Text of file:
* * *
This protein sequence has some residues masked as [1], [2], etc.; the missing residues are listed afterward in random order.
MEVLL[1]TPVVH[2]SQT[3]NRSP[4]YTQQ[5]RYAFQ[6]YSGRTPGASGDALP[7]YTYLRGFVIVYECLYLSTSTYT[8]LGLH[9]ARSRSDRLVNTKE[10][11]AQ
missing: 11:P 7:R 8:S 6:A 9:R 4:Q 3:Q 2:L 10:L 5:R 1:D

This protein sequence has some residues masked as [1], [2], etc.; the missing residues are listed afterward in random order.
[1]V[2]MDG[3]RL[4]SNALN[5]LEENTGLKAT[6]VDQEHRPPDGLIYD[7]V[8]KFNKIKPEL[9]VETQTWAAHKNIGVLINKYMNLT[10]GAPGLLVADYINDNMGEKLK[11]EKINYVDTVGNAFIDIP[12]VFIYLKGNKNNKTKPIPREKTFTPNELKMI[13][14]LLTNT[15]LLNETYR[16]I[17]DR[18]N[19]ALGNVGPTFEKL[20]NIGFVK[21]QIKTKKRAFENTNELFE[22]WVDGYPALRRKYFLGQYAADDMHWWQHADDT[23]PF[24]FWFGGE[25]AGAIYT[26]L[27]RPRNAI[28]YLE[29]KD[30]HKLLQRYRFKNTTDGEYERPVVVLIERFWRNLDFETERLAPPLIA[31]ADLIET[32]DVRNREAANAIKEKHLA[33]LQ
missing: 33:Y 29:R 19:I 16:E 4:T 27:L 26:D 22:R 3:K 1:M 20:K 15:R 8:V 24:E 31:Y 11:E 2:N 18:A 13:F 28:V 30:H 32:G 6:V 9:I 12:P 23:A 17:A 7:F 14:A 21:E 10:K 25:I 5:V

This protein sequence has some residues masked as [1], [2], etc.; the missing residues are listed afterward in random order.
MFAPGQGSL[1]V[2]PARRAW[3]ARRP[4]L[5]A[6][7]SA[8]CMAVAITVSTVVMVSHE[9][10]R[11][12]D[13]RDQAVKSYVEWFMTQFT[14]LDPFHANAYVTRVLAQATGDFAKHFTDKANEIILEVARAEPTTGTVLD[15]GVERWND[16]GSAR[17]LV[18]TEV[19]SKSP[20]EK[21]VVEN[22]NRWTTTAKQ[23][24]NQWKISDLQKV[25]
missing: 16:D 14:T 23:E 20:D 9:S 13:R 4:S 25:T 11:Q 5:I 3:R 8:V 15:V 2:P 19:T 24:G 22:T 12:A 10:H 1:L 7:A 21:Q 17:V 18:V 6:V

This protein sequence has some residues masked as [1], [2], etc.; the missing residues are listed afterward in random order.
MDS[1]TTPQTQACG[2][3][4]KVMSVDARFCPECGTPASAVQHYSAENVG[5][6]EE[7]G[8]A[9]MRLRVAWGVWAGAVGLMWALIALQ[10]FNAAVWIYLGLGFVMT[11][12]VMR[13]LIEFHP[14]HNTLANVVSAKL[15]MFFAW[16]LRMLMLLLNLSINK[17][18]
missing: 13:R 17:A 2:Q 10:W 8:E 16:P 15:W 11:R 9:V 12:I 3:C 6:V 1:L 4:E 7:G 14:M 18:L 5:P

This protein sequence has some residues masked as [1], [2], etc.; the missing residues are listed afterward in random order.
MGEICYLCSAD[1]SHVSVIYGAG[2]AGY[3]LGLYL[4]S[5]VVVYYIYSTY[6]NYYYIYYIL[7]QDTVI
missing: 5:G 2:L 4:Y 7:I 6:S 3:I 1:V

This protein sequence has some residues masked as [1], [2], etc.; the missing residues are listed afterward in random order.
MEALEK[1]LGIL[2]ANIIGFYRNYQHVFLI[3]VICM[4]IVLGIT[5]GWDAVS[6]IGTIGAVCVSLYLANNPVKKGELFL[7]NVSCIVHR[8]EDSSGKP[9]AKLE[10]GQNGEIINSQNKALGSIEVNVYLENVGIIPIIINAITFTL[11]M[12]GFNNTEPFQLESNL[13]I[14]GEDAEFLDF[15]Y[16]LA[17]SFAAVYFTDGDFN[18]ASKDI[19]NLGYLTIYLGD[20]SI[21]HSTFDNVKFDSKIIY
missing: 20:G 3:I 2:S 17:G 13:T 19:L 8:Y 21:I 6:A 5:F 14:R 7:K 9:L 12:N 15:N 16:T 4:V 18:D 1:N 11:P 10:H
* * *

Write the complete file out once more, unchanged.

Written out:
This protein sequence has some residues masked as [1], [2], etc.; the missing residues are listed afterward in random order.
MEVLL[1]TPVVH[2]SQT[3]NRSP[4]YTQQ[5]RYAFQ[6]YSGRTPGASGDALP[7]YTYLRGFVIVYECLYLSTSTYT[8]LGLH[9]ARSRSDRLVNTKE[10][11]AQ
missing: 11:P 7:R 8:S 6:A 9:R 4:Q 3:Q 2:L 10:L 5:R 1:D

This protein sequence has some residues masked as [1], [2], etc.; the missing residues are listed afterward in random order.
[1]V[2]MDG[3]RL[4]SNALN[5]LEENTGLKAT[6]VDQEHRPPDGLIYD[7]V[8]KFNKIKPEL[9]VETQTWAAHKNIGVLINKYMNLT[10]GAPGLLVADYINDNMGEKLK[11]EKINYVDTVGNAFIDIP[12]VFIYLKGNKNNKTKPIPREKTFTPNELKMI[13][14]LLTNT[15]LLNETYR[16]I[17]DR[18]N[19]ALGNVGPTFEKL[20]NIGFVK[21]QIKTKKRAFENTNELFE[22]WVDGYPALRRKYFLGQYAADDMHWWQHADDT[23]PF[24]FWFGGE[25]AGAIYT[26]L[27]RPRNAI[28]YLE[29]KD[30]HKLLQRYRFKNTTDGEYERPVVVLIERFWRNLDFETERLAPPLIA[31]ADLIET[32]DVRNREAANAIKEKHLA[33]LQ
missing: 33:Y 29:R 19:I 16:E 4:T 27:L 26:D 22:R 3:K 1:M 20:K 15:R 8:V 24:E 31:Y 11:E 2:N 18:A 13:F 28:V 30:H 32:G 6:V 9:I 12:P 23:A 17:A 7:F 14:A 21:E 10:K 25:I 5:V

This protein sequence has some residues masked as [1], [2], etc.; the missing residues are listed afterward in random order.
MFAPGQGSL[1]V[2]PARRAW[3]ARRP[4]L[5]A[6][7]SA[8]CMAVAITVSTVVMVSHE[9][10]R[11][12]D[13]RDQAVKSYVEWFMTQFT[14]LDPFHANAYVTRVLAQATGDFAKHFTDKANEIILEVARAEPTTGTVLD[15]GVERWND[16]GSAR[17]LV[18]TEV[19]SKSP[20]EK[21]VVEN[22]NRWTTTAKQ[23][24]NQWKISDLQKV[25]
missing: 16:D 14:T 23:E 20:D 9:S 13:R 4:S 25:T 11:Q 5:I 3:R 8:V 15:V 2:P 19:T 24:G 22:T 12:A 10:H 1:L 7:A 21:Q 17:V 18:V 6:V

This protein sequence has some residues masked as [1], [2], etc.; the missing residues are listed afterward in random order.
MDS[1]TTPQTQACG[2][3][4]KVMSVDARFCPECGTPASAVQHYSAENVG[5][6]EE[7]G[8]A[9]MRLRVAWGVWAGAVGLMWALIALQ[10]FNAAVWIYLGLGFVMT[11][12]VMR[13]LIEFHP[14]HNTLANVVSAKL[15]MFFAW[16]LRMLMLLLNLSINK[17][18]
missing: 13:R 17:A 2:Q 10:W 8:E 16:P 15:W 11:R 9:V 12:I 3:C 6:V 1:L 4:E 7:G 14:M 18:L 5:P

This protein sequence has some residues masked as [1], [2], etc.; the missing residues are listed afterward in random order.
MGEICYLCSAD[1]SHVSVIYGAG[2]AGY[3]LGLYL[4]S[5]VVVYYIYSTY[6]NYYYIYYIL[7]QDTVI
missing: 5:G 2:L 4:Y 7:I 6:S 3:I 1:V

This protein sequence has some residues masked as [1], [2], etc.; the missing residues are listed afterward in random order.
MEALEK[1]LGIL[2]ANIIGFYRNYQHVFLI[3]VICM[4]IVLGIT[5]GWDAVS[6]IGTIGAVCVSLYLANNPVKKGELFL[7]NVSCIVHR[8]EDSSGKP[9]AKLE[10]GQNGEIINSQNKALGSIEVNVYLENVGIIPIIINAITFTL[11]M[12]GFNNTEPFQLESNL[13]I[14]GEDAEFLDF[15]Y[16]LA[17]SFAAVYFTDGDFN[18]ASKDI[19]NLGYLTIYLGD[20]SI[21]HSTFDNVKFDSKIIY
missing: 20:G 3:I 2:S 17:G 13:T 19:L 8:Y 21:I 6:A 5:F 14:R 7:K 9:L 12:N 15:N 16:T 4:V 18:D 1:N 11:P 10:H